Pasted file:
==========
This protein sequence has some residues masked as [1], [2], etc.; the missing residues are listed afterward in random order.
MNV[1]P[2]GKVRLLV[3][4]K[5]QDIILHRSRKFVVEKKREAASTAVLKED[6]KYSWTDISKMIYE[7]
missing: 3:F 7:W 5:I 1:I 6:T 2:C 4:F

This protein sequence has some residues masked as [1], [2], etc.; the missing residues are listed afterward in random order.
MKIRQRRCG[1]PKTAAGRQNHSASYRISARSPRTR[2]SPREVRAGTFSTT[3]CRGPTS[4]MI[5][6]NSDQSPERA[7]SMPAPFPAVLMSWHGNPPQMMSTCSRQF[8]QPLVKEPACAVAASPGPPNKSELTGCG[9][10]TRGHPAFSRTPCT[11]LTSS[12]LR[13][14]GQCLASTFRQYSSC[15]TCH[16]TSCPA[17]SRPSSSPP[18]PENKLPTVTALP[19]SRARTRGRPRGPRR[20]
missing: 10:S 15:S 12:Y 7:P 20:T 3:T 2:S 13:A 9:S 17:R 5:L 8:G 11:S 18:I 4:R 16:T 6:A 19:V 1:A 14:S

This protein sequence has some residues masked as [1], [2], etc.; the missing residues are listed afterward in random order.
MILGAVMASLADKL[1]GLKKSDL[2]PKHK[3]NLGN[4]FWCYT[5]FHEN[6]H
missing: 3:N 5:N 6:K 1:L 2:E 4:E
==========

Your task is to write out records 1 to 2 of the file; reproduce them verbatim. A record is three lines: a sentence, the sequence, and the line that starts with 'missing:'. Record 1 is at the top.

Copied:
This protein sequence has some residues masked as [1], [2], etc.; the missing residues are listed afterward in random order.
MNV[1]P[2]GKVRLLV[3][4]K[5]QDIILHRSRKFVVEKKREAASTAVLKED[6]KYSWTDISKMIYE[7]
missing: 3:F 7:W 5:I 1:I 6:T 2:C 4:F

This protein sequence has some residues masked as [1], [2], etc.; the missing residues are listed afterward in random order.
MKIRQRRCG[1]PKTAAGRQNHSASYRISARSPRTR[2]SPREVRAGTFSTT[3]CRGPTS[4]MI[5][6]NSDQSPERA[7]SMPAPFPAVLMSWHGNPPQMMSTCSRQF[8]QPLVKEPACAVAASPGPPNKSELTGCG[9][10]TRGHPAFSRTPCT[11]LTSS[12]LR[13][14]GQCLASTFRQYSSC[15]TCH[16]TSCPA[17]SRPSSSPP[18]PENKLPTVTALP[19]SRARTRGRPRGPRR[20]
missing: 10:S 15:S 12:Y 7:P 20:T 3:T 2:S 13:A 9:S 17:R 5:L 8:G 11:S 18:I 4:R 16:T 6:A 19:V 1:A 14:S